Thursday, May 28, 2015

What Were They Thinking?: Subaru SVX

The "What Were They Thinking?" series of posts does not necessarily deal with bad designs; "Styling Crimes" is reserved exclusively for those.  In "What Were They Thinking?" I often deal with designs that are questionable from a marketing standpoint or feature a styling quirk that is odd, but not necessarily fatally bad design.

Such is the case of the Subaru SVX coupe, built 1991-1996.  According to the link, the car was an early Subaru attempt to move up-market.  The idea was to produce a sporty coupe with good performance, and they hired one of the best styling consulting firms in the business to provide the design.

This leads to the "What Were They Thinking?" factor.  That's because the design firm was that of ace stylist Giorgetto Giugiaro.  What was Giugiaro thinking when he either drew the design or signed off on it?  And what were Subaru executives thinking when they approved Giugiaro's proposal?

The problem has to do with the design of the doors and side windows.  The window frames are set high on the passenger cabin and the main window glass is strongly curved to blend the sides of the cabin with the top -- especially on the rear quarters.  This results in an airy effect and plenty of fenestration for passengers to view the passing scene, though a greenhouse effect would also likely be enhanced.

But such large, strongly curved windows could not be retracted into the doors, yet there was a need for the driver and passengers to open windows for various purposes including handing over money to a toll taker.  Giugiaro's solution was to have smaller, supplemental, roll-down windows placed within the confines of the overall side window ensemble.

The design result was an odd appearance and roll-down windows that seemed inconveniently small to many potential buyers.  A more serious result so far as Subaru was concerned was that the SVX was a sales flop.  The top Wikipedia link above states (as of May 2015):

"Total sales of the SVX numbered 14,257 in the United States and a total of 24,379 worldwide.  2,478 SVXs were sold in Europe (with 854 headed directly to Germany and 60 to France). Roughly 7,000 of all SVXs sold were right-hand drive models. Included in this number were the 249 vehicles sold in Australia, at a cost between approx. A$73,000 to A$83,000. 5,884 units remained in Japan.

"As an investment, Subaru actually lost $3,000 on every Subaru SVX sold, for a total loss of around $75,000,000 on this project."


Monday, May 25, 2015

Dodge's Forgotten First Charger

I lack survey data to support the claim in this post's title, but I'm pretty sure that the 1966-1967 Dodge Charger is little known to most people under age 60 unless they are serious car nuts or rabid Dodge fans.

My strongest memory is of an almost-new silver-painted Charger that had caught on fire a few blocks from the Penn campus early in my grad school days there.  After the flames and dark smoke dissipated, all that remained to be seen was the rusted body shell that lingered for a few days until it could be hauled away.  Not an exact metaphor for the market fate of the model, but it never sold well, as this Wikipedia entry indicates.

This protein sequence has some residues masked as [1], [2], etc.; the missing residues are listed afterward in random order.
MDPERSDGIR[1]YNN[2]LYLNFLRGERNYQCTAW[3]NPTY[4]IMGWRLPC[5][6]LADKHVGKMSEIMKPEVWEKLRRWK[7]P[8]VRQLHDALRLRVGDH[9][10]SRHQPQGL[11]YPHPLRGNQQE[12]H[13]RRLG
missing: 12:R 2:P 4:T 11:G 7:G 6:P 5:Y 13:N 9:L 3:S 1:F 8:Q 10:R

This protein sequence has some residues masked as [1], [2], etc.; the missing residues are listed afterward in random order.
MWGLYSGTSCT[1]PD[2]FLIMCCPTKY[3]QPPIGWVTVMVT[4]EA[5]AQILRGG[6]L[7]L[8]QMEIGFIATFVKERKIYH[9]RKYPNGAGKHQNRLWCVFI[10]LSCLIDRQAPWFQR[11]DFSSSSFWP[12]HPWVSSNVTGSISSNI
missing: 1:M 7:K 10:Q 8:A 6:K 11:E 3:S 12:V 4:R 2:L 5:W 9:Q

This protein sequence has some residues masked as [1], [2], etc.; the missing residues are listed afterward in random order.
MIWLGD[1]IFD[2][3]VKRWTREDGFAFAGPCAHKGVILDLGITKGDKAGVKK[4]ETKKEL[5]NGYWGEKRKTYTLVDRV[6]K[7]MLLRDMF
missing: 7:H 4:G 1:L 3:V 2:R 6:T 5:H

That aside, it was an attractive car fated to compete with other attractive entries in the hot late-1960s American sporty car / muscle car / pony car market segment.  My guess as to why it was a comparative failure is that (1) it was too large, (2) and its styling didn't proclaim that it was a gutsy machine.  A redesigned Charger was launched for the 1968 model year.


A year before production Chargers appeared, Chrysler displayed its Charger II concept car that was a 1966 Charger with a few extra styling touches.  Differences included the grille, hood and, as shown above, extended fender tips.  Standing beside the car is Chrysler styling boss Elwood Engel.

The views of a 1967 Charger.  A noteworthy feature was hidden headlights, something found on 1936-37 Cords and 1942 DeSotos, and reintroduced in the USA on the 1965 Buick Riviera.  But the most striking feature was the fastback roof.  A nice touch is the backlight / C-pillar ensemble that includes a concave-convex-concave backlight profile.  My main complaint is the grille, which seems a bit flat and not inset far enough -- though a different headlight area design would have been required were that done.

A 1966 brochure spread showing the Charger in profile; click to enlarge.

Thursday, May 21, 2015

The "Neue Klasse" 1500, the First Modern BMW

The Neue Klasse 1500 (and subsequent 2002 and other models) effected a turnaround in BMW's fortunes that eventually resulted in the Munich firm's becoming one of the world's most prestigious automobile makers.  The Wikipedia entry dealing with the Neue Klasse ("New Class") is here.

The 1500 itself was produced 1962-64, but variants continued to be built until 1977.  Its styling is an an extension of that of the BMW 700 (introduced 1959), an early example of the "three-box" look popular into the 1980s that was abandoned due to the need for better aerodynamic efficiency.  The look's features included a squared-off, boxy appearance that usually included a tall "greenhouse" with large windows that had the effect of making the car seem less heavy than it otherwise would have appeared.  BMW's styling director at the time was Wilhelm Hofmeister.  Consultation was provided by the prolific Italian stylist Giovanni Michelotti.


The 1500's body was boxy indeed and there was plenty of glass.  The belt line is enhanced by a character line that, in various guises, extends all the way around the car, a feature also found on the 1960 Chevrolet Corvair that I wrote about here.  There is a secondary crease farther down the fender that, in my judgment, is poorly placed.  Note that it touches the lip around the front wheel opening, an awkward detail.